During experimental design talks with customers, we often hear the question, “should we fresh freeze or formalin-fix our samples?”. The decision to use fresh-frozen (FF) samples versus using a formalin-fixed paraffin embedded (FFPE) protocol is one that needs to be made early on and can result in headaches downstream if not carefully considered. Today, we’ll discuss key points to consider when deciding between the two.

FFPE allows for tissue-specific RPPA analysis

When using array-based techniques such as Reverse Phase Protein Arrays (RPPA), it’s important to know exactly what cells are being extracted for printing. While this is not a concern with cell culture tissue, samples taken from solid tumor biopsies are often a heterogenous blend of tumor and stroma. If the stroma and tumor cells are not separated via laser capture microdissection (LCM) prior to protein extraction, experimental data may be highly variable and not representative of the true tumor biology. Because of this, FFPE is the preferred method as it generally preserves the tissue morphology better than FF. With intact tissue morphology, we can perform routine histological stains and thus isolate sub-compartments (e.g., tumor from stroma) via LCM. When solid tissue is fresh-frozen, it often loses its structure, particularly after multiple freeze-thaw cycles. This makes microdissection difficult, if not impossible.

Proper antibody selection is key to high quality data

One potential advantage of FF methods is the increase in signal strength. In general, protein extraction is simpler and higher yield from FF tissue than FFPE. Mueller et al. (2011) found that protein extraction levels were much lower in FFPE compared to FF samples using a “rapid extraction protocol” (Figure 1). However, by adjusting the protocol to be longer and more stringent they were able to extract comparable protein amounts from both tissue types. Based on this, we account for the differences in FF or FFPE samples and have optimized protocols for each preservation method to ensure maximum sensitivity regardless of the input format.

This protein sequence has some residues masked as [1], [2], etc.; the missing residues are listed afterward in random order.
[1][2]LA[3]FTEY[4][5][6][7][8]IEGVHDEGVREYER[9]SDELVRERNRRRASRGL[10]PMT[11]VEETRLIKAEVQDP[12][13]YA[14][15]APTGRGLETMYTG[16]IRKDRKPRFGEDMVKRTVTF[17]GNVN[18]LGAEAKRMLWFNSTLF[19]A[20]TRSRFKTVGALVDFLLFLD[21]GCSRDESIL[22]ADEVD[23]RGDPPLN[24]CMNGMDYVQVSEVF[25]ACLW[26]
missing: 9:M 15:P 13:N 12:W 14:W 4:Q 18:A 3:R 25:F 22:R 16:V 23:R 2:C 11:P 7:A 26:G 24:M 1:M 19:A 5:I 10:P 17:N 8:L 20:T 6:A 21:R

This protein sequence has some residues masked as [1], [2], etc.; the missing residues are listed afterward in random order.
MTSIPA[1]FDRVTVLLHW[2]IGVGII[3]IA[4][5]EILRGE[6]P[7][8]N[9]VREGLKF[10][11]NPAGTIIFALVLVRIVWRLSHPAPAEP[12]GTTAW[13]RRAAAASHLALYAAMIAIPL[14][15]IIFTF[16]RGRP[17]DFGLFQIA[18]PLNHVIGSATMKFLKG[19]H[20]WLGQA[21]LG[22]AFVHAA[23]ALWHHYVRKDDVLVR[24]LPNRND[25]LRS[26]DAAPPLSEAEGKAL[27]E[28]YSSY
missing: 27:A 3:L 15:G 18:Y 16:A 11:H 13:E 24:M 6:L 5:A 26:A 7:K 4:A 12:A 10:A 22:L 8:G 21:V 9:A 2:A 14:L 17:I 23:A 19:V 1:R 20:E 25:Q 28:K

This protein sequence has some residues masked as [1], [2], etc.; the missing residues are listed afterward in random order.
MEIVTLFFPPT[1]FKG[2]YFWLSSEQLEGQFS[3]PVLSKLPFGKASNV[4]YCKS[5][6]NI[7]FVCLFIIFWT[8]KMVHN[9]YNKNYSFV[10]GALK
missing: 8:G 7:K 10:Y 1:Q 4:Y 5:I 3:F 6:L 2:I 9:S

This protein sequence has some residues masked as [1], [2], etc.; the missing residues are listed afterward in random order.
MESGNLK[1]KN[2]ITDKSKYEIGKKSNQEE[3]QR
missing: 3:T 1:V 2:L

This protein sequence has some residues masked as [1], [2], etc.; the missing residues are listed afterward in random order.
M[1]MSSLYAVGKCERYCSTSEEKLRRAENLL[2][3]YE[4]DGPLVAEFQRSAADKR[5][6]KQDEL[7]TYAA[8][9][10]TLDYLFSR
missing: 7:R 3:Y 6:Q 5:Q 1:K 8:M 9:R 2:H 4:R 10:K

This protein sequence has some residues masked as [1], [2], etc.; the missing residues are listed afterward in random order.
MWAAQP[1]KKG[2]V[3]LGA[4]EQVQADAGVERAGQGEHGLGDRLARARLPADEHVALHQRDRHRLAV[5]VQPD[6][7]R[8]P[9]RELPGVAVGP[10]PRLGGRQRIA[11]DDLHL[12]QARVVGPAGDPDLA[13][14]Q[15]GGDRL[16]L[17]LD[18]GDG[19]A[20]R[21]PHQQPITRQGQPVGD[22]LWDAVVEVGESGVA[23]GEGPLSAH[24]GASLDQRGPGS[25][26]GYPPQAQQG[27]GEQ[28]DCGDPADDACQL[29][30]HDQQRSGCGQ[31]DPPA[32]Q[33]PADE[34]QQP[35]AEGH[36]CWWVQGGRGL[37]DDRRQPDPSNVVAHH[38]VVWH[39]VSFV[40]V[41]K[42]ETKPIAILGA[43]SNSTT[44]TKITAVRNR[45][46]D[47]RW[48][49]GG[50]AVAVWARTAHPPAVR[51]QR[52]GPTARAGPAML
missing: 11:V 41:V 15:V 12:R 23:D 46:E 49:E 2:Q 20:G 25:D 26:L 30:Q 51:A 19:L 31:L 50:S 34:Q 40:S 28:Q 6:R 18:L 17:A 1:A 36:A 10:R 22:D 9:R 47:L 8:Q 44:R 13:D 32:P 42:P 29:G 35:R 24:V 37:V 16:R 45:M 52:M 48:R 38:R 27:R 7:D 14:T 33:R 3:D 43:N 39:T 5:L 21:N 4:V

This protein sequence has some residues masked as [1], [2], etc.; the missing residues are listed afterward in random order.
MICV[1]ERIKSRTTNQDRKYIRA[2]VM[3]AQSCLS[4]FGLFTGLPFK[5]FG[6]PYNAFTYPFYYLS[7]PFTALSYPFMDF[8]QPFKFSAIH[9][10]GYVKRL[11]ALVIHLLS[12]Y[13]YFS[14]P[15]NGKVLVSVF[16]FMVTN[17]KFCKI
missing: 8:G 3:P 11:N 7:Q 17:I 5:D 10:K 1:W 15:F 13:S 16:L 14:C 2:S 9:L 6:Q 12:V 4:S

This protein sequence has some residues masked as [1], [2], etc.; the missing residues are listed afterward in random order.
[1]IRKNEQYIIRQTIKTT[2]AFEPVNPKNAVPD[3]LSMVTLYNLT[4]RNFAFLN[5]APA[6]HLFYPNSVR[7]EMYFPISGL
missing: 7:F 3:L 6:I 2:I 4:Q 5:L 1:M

Figure 1: Protein extraction protocols need to be adapted to the sample type. Comparison of protein concentrations extracted from samples fixed in formalin for 1 or 7 days, compared to flash-frozen samples. A third buffer, BHP, was also compared. Two extraction methods were tested, a rapid 8-minute method optimized for fresh samples, and a 60-minute method for FFPE samples. Figure taken from Mueller et al. 2011.

More important than the overall strength is whether the change in signal after an experimental treatment is correlated between FF and FFPE samples. Several studies have shown that antibody selection has a significant effect on whether biomarker levels are correlated (Guo et al. 2012; Bader et al. 2015). Because of this, it is critical that any antibody used has been heavily tested with proper controls and the intended sample types and fixation methods. Read our article here to learn how we validate all our antibodies with experimentally.

Preserving phosphorylation status with FFPE